पापी मनुष्य सुखी क्यों रहते हैं? व्यास
Maa Kali, also known as Goddess Kali, is a sanatani’s goddess who is worshipped as the destroyer of evil forces and the embodiment of time and death. She is often depicted with a fierce expression and black or dark blue skin, carrying a sword and a severed head.
In Ved Purans, Maa Kali is often associated with the destruction of the demon Raktabija and the victory of good over evil. She is also believed to be a compassionate mother figure, protecting her devotees from harm and guiding them towards spiritual liberation.
Maa Kali is widely worshipped in India, particularly in the eastern states of West Bengal and Assam, as well as in Nepal and Bangladesh. Her worship is often associated with Tantric practices, which seek to harness spiritual energies and achieve enlightenment.
Maa Luxmi, also spelled as Maa Lakshmi, is a Sanatan goddess of wealth, prosperity, and fortune. She is one of the most widely worshiped deities in Hinduism and is believed to bless her devotees with financial and material prosperity, good luck, and abundance.
In Sanatan Ved and Puran, Maa Luxmi is often depicted as a beautiful woman with four arms, seated on a lotus flower, holding lotus flowers in two of her hands and symbolizing purity, while the other two hands hold symbolic objects such as gold coins, a pot of abundance, and a book of knowledge. She is also associated with elephants, which are considered sacred animals in Sanatan Dharma, and they are often depicted alongside her.
Maa Luxmi is usually worshipped during Diwali, the festival of lights, as well as during other Sanatan festivals and ceremonies. Her worship involves offering flowers, fruits, and sweets to her, lighting oil lamps, and reciting her mantras and hymns. It is believed that by seeking her blessings, one can attain wealth, prosperity, and success in all aspects of life.
Shiva is a major deity in Sanatan Dharma and is known as the destroyer or transformer of the universe. Shiva is also known as Mahadeva, which means “Great God”. He is one of the three main deities in Sanatan Dharma, along with Brahma and Vishnu.
Shiva is often depicted with a third eye, which represents his ability to see beyond the physical world and into the spiritual realm. He is also sometimes depicted with a trident, which is said to represent his power to destroy evil, ignorance and darkness.
Shiva is associated with a variety of attributes, including dance, meditation, and yoga. He is also known as the patron of the arts, especially music and dance.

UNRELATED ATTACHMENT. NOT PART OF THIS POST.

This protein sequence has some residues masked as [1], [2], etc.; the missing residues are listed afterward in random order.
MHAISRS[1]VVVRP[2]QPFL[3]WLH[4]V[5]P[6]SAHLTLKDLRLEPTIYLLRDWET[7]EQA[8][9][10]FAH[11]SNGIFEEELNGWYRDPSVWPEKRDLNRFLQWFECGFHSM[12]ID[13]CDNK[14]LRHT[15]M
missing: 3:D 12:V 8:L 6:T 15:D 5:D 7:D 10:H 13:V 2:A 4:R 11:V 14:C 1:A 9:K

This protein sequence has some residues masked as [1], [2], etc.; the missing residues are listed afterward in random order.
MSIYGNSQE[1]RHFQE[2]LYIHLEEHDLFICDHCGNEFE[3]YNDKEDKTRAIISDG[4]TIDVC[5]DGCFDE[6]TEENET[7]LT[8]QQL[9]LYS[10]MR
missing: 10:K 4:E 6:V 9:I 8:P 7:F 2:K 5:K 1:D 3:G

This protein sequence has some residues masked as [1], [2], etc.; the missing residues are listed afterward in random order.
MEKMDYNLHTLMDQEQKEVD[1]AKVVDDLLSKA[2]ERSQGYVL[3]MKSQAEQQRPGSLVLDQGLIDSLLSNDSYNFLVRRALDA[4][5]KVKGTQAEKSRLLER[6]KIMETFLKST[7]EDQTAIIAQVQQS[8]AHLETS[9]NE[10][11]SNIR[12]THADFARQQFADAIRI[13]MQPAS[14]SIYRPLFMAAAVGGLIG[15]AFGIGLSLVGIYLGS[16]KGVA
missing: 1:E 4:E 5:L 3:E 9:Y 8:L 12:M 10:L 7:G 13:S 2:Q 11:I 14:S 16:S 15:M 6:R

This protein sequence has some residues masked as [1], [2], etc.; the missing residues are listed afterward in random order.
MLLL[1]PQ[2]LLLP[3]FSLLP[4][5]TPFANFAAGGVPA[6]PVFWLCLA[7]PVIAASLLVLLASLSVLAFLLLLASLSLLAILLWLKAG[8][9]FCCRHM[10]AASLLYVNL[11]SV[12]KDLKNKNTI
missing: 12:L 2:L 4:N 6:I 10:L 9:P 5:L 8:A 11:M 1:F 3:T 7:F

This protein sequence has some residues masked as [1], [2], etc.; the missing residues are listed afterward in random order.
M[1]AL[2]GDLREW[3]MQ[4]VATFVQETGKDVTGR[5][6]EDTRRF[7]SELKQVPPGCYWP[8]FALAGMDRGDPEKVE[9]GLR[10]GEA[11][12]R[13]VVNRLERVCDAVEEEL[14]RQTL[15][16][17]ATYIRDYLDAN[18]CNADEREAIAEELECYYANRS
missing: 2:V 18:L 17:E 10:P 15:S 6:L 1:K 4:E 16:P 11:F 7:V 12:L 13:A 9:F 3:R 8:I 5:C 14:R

He is often worshipped in temples and homes, and is believed to offer blessings and protection to his devotees.
God Vishnu is one of the principal deities in Sanatan Dharma, known as the preserver of the universe. He is often depicted with a blue complexion, holding a discus (Sudarshana Chakra) and a conch shell (Shankha) in his four arms.
According to Sanatan Ved and Puran, Vishnu is said to have taken various incarnations or avatars to protect the world from evil forces and restore order. The ten most famous incarnations are collectively known as the Dashavatara and include Lord Rama and Lord Krishna.
Vishnu is often associated with the concept of dharma (righteousness) and is considered a symbol of peace, harmony, and prosperity. He is also revered as the ultimate reality or Brahman, the supreme consciousness that pervades all existence.
Vishnu is worshiped by millions of people around the world and his devotees offer prayers, perform rituals and celebrate various festivals in his honor.
Brahma is a deity in Sanatan dharma, who is considered the creator of the universe. He is often depicted as a four-faced god with four arms, each holding a symbolic object, such as a scepter, a spoon, a water-pot, and a rosary. Brahma is one of the Trimurti, along with Vishnu and Shiva, and is associated with the Rajas guna, one of the three qualities of nature according to sanatan philosophy.
Brahma is not as widely worshipped as other deities in Sanatan dharma, and there are relatively few temples dedicated to him. However, he is still an important figure in Sanatan Ved and Puran and philosophy, representing the power of creation and the beginning of all things. According to sanatan beliefs, Brahma created the universe through his thoughts, and his consort, Saraswati, is the goddess of knowledge, arts, and learning.